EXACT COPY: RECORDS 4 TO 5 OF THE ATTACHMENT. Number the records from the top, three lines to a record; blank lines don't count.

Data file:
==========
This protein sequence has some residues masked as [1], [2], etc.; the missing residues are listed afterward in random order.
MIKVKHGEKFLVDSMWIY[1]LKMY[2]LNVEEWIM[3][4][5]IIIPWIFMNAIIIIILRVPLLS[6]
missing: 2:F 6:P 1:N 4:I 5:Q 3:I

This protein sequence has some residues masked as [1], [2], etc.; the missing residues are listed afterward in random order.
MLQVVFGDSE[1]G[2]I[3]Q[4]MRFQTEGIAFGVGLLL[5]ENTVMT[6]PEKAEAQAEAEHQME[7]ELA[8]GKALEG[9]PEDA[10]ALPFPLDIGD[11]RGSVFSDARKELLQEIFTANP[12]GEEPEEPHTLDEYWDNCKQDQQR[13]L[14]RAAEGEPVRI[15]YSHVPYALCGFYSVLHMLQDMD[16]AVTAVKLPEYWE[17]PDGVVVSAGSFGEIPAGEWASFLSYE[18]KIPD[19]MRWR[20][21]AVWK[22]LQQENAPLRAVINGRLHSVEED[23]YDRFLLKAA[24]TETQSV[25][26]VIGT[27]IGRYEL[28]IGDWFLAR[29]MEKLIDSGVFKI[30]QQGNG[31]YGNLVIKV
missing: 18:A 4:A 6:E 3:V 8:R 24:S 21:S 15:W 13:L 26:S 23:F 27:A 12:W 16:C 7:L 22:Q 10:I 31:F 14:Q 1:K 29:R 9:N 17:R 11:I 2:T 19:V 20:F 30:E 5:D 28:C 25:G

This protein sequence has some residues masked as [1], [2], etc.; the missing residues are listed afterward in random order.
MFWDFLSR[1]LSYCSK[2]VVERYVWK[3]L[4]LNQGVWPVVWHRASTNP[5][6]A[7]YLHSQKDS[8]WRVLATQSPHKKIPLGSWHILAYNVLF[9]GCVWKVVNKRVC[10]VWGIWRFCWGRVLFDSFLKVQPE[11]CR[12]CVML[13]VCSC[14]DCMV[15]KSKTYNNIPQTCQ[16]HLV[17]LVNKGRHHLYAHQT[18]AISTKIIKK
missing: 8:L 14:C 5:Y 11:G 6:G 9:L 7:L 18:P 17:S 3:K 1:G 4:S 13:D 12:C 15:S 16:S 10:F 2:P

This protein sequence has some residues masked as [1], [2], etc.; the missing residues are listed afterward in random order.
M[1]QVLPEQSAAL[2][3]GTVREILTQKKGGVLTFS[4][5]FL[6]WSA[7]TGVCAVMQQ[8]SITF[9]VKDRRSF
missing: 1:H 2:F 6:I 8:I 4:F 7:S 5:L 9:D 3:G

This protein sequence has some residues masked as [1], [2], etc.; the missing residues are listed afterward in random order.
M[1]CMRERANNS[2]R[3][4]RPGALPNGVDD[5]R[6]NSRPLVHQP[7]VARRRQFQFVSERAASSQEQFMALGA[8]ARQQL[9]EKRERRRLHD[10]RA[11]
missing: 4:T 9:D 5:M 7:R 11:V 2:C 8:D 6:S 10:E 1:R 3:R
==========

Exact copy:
This protein sequence has some residues masked as [1], [2], etc.; the missing residues are listed afterward in random order.
M[1]QVLPEQSAAL[2][3]GTVREILTQKKGGVLTFS[4][5]FL[6]WSA[7]TGVCAVMQQ[8]SITF[9]VKDRRSF
missing: 1:H 2:F 6:I 8:I 4:F 7:S 5:L 9:D 3:G

This protein sequence has some residues masked as [1], [2], etc.; the missing residues are listed afterward in random order.
M[1]CMRERANNS[2]R[3][4]RPGALPNGVDD[5]R[6]NSRPLVHQP[7]VARRRQFQFVSERAASSQEQFMALGA[8]ARQQL[9]EKRERRRLHD[10]RA[11]
missing: 4:T 9:D 5:M 7:R 11:V 2:C 8:D 6:S 10:E 1:R 3:R